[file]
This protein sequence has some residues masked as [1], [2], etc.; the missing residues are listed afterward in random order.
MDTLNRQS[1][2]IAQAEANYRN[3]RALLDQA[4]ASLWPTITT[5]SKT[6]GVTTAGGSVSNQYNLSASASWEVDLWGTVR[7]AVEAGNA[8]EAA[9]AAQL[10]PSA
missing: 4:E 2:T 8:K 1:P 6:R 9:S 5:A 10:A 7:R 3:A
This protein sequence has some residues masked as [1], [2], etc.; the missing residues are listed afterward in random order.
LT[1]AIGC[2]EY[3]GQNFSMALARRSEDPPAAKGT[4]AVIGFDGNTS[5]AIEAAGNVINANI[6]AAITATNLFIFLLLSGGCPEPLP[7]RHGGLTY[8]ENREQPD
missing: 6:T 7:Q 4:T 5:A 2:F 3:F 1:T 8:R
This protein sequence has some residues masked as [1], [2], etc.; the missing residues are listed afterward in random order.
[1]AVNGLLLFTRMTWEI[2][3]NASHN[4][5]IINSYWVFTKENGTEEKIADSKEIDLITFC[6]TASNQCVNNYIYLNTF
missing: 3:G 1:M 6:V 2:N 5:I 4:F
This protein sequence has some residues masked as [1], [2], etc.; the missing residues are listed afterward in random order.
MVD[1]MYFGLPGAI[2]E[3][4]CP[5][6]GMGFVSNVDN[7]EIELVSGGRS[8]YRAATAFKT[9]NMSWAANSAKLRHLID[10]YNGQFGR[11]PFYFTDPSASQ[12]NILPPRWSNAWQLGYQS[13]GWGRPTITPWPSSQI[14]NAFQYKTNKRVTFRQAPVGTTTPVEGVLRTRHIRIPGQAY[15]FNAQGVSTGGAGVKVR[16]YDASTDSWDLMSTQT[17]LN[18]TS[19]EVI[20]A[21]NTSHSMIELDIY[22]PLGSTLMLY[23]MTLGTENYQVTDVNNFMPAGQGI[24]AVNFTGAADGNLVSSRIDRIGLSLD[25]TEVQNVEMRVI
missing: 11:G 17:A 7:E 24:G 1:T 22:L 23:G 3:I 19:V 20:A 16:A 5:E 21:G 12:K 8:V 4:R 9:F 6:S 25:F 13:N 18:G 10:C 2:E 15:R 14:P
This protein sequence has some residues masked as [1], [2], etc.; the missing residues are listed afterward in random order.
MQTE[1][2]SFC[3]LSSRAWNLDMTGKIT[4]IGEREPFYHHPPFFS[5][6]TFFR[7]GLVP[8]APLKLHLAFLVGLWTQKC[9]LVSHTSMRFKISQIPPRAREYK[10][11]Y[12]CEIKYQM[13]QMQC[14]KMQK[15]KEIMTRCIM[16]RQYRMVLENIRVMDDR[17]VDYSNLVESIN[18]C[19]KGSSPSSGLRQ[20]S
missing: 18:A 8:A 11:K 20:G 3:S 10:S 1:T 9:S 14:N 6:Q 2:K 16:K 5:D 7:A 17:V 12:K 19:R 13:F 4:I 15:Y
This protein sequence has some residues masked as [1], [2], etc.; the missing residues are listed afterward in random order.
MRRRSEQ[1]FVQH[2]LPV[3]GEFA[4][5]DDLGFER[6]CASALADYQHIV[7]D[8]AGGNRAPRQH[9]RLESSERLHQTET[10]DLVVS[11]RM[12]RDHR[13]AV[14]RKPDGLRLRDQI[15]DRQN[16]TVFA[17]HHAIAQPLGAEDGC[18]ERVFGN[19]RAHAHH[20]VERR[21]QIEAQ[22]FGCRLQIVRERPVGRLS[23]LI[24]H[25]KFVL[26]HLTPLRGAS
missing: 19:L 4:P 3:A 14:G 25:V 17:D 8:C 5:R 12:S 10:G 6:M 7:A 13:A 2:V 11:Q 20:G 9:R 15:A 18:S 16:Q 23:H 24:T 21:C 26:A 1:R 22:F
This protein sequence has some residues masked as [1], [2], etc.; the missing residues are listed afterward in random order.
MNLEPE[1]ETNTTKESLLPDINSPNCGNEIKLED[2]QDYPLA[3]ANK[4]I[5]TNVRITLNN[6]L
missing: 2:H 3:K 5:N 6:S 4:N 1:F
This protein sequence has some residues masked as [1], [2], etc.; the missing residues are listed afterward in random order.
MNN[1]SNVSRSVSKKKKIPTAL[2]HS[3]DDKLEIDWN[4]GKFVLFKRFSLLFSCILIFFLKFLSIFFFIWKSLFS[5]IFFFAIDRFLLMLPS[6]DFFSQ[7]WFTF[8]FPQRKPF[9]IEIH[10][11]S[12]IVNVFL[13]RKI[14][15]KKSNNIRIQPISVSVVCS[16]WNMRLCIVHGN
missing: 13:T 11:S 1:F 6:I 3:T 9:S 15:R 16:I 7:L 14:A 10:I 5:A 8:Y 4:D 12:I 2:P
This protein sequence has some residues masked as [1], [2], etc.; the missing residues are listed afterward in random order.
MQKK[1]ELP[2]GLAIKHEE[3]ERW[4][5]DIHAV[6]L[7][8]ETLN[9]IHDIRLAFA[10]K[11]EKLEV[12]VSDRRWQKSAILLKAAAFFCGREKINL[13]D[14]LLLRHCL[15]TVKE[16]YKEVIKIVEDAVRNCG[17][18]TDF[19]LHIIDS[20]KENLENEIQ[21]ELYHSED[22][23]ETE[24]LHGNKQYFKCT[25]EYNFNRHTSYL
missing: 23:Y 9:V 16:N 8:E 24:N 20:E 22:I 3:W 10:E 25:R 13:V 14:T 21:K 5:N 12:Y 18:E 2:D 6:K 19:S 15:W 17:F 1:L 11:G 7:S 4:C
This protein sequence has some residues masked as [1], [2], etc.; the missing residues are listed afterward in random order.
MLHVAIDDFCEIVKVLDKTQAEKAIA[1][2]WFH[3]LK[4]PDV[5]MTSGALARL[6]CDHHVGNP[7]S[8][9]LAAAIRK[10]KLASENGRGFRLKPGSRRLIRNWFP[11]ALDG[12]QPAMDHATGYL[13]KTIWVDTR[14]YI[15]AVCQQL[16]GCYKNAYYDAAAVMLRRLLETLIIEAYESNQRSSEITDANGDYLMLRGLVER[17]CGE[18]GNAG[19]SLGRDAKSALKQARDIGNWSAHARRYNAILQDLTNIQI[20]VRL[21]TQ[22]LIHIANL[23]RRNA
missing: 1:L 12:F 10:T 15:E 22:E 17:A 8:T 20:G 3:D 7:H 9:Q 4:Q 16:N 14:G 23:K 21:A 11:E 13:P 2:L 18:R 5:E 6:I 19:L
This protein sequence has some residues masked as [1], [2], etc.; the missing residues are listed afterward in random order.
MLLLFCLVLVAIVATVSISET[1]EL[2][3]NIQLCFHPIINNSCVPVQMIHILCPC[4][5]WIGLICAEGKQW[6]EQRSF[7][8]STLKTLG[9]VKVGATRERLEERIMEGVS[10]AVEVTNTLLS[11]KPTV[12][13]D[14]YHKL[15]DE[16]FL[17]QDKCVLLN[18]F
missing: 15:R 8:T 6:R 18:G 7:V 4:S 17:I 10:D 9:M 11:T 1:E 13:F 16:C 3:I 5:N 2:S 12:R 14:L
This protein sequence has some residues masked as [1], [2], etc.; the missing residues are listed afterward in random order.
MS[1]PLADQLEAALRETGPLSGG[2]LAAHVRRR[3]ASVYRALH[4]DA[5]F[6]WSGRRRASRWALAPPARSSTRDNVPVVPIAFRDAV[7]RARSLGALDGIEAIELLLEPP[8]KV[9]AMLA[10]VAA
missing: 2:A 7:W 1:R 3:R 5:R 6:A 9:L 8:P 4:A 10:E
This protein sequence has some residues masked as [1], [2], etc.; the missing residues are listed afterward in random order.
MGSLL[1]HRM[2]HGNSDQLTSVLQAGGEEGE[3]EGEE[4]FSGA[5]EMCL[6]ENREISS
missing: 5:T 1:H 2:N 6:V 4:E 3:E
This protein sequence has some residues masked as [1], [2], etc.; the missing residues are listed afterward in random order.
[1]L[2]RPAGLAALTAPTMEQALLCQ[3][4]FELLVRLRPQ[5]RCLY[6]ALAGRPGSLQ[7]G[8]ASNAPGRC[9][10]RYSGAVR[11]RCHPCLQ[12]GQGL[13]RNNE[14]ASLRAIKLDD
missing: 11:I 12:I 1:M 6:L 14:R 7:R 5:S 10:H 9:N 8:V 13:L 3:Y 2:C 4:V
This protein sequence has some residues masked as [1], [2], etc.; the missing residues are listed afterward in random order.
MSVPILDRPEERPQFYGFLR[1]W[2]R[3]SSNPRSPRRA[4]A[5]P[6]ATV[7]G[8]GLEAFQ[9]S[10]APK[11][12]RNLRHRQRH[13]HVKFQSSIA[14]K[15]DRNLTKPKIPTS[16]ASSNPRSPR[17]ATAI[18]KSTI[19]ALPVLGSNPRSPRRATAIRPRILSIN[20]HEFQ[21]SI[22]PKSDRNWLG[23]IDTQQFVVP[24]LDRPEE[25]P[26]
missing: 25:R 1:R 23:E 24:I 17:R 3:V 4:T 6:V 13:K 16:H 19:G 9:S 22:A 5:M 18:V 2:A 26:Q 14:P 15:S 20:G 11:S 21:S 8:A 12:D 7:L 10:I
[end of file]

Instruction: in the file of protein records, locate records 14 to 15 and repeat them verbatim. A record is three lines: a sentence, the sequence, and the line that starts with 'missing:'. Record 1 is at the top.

This protein sequence has some residues masked as [1], [2], etc.; the missing residues are listed afterward in random order.
[1]L[2]RPAGLAALTAPTMEQALLCQ[3][4]FELLVRLRPQ[5]RCLY[6]ALAGRPGSLQ[7]G[8]ASNAPGRC[9][10]RYSGAVR[11]RCHPCLQ[12]GQGL[13]RNNE[14]ASLRAIKLDD
missing: 11:I 12:I 1:M 6:L 14:R 7:R 5:S 10:H 9:N 8:V 13:L 3:Y 2:C 4:V
This protein sequence has some residues masked as [1], [2], etc.; the missing residues are listed afterward in random order.
MSVPILDRPEERPQFYGFLR[1]W[2]R[3]SSNPRSPRRA[4]A[5]P[6]ATV[7]G[8]GLEAFQ[9]S[10]APK[11][12]RNLRHRQRH[13]HVKFQSSIA[14]K[15]DRNLTKPKIPTS[16]ASSNPRSPR[17]ATAI[18]KSTI[19]ALPVLGSNPRSPRRATAIRPRILSIN[20]HEFQ[21]SI[22]PKSDRNWLG[23]IDTQQFVVP[24]LDRPEE[25]P[26]
missing: 25:R 1:R 23:E 24:I 17:R 3:V 4:T 6:V 13:K 16:H 19:G 9:S 22:A 5:M 18:V 2:A 26:Q 14:P 15:S 20:G 11:S 21:S 8:A 12:D 7:L 10:I